When you hear the word ‘creative’ what jumps to mind? Is it famous painters such as Van Gogh or Frida Kahlo, musicians such as Queen or Ed Sheeran, actors such as Sandra Bullock, films such as Avatar or theatre productions such as Starlight Express. Most people automatically correlate the word ‘creativity’ with artistic assignments but something we rarely do is associate ourselves, our lives or our jobs with creativity.
There are so many things we do in everyday life that require us to get creative. For instance, expressing ourselves through decorating our home, holding interesting conversations and for those of you who have recently been job hunting, maybe you have noticed that many companies now state that they require someone creative in their job definition regardless of the sector you work in. They are looking for a problem solver, someone who can think outside of the box and bring something new to the table.
Creativity is a way of thinking and it is learnt and built on all through your life, starting from when you are a child. By letting your child experiment and explore their creativity you give them the opportunity to develop emotionally, socially, intellectually and physically as well as gaining important life skills such as:
- Self-confidence –
Making something with your own hands is an achievement lending a helping hand to improving a child’s self-confidence. When you react in a positive manor towards a child’s creation it gives them a good feeling and makes them proud of what they have achieved pushing them to accomplish more. Taking time to frame or even hang your child’s work on the fridge shows them that their work is valued and that you appreciate the time and effort they have made.
- Ability to solve problems
Children who draw or paint have the opportunity to come up with their own spontaneous ideas, having to make choices and solve problems. They learn things such as ‘if I don’t have that colour, it’s OK, I can make it’, building self-reliance and thinking outside the box.
- Improvement of fine motor skills
The more a child is introduced to at a young age the quicker their fine motor skills develop. Let them tear up paper, doodle on random pieces of paper, use scissors to cut things out of newspapers and mould things out of playdoh. These skills are useful for things we do in everyday life such as: eating with a knife and fork and tying your shoelaces.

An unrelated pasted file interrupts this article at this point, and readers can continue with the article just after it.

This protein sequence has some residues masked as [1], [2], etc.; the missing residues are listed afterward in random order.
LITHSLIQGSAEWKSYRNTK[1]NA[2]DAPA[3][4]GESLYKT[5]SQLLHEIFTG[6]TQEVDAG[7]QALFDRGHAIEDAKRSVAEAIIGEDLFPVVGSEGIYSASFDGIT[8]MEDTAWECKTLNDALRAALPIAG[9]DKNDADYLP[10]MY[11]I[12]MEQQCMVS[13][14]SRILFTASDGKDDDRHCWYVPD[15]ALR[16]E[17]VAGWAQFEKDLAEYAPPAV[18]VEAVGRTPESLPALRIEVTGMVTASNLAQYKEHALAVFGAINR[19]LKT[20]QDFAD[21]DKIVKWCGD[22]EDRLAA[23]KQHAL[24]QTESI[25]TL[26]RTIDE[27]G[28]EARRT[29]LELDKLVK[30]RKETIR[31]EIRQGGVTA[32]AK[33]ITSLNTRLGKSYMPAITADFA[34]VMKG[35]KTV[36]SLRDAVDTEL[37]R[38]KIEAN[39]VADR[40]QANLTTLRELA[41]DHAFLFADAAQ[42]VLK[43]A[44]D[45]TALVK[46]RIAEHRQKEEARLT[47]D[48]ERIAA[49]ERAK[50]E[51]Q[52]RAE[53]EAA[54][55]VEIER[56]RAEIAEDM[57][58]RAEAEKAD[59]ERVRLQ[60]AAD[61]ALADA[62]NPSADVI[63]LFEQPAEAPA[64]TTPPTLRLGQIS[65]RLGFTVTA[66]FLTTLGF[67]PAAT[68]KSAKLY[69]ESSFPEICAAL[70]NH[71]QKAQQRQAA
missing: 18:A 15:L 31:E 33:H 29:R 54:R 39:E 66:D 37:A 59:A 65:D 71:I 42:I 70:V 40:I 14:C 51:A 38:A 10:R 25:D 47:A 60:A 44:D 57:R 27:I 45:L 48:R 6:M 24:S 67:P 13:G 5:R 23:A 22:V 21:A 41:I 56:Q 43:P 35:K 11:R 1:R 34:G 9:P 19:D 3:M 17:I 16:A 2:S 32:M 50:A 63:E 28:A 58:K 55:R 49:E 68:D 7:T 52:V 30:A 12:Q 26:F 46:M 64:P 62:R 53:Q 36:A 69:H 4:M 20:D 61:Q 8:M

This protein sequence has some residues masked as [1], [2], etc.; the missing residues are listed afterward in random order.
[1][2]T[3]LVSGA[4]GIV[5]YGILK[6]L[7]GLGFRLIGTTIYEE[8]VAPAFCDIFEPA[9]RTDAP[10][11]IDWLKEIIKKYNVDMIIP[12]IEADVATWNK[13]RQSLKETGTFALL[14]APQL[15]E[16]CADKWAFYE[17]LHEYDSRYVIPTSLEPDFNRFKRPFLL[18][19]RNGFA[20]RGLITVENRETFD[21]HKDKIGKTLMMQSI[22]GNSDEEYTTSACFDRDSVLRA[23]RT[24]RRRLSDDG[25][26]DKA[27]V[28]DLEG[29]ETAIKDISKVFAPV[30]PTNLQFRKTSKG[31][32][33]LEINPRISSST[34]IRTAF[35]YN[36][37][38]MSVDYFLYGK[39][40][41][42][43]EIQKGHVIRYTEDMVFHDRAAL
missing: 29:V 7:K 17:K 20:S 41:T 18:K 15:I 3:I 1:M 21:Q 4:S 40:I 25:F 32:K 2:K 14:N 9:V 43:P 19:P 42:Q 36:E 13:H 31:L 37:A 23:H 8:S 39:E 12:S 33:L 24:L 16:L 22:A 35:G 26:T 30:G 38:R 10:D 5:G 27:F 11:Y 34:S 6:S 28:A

- Concentration and focus
Giving your child an end goal sometimes is good for their concentration and focus. When children have something to work towards in a supportive environment they learn to focus on the task at hand. These skills will help only be advantageous in school but continue to be of value later in life.
It could be argued that this is the most important. The pleasure that children get from drawing, sticking and painting is imperative. In this day and age, there is a lot of pressure put on society to perform and this can be stressful for a child. Self-expression, experimenting and learning that making mistakes is normal is a great way for children to de-stress and relax. Happy child, happy parents.
We understand that it’s not always easy to:
- Come up with ideas
- Make time
- Deal with the mess
As well as the fact a lot of households are not kitted out with all the arts and crafts supplies that your children have access to at Wonderyears or school but we know from working with your children that many of them LOVE to get creative. This is where we are going to jump in and help, we will post at least one activity a week trying to use minimal supplies and stuff that you can find around the house that you can adapt.
Let’s kick off with some fun activities, you can subscribe below to get updates to your email.
Good luck and let’s have some fun!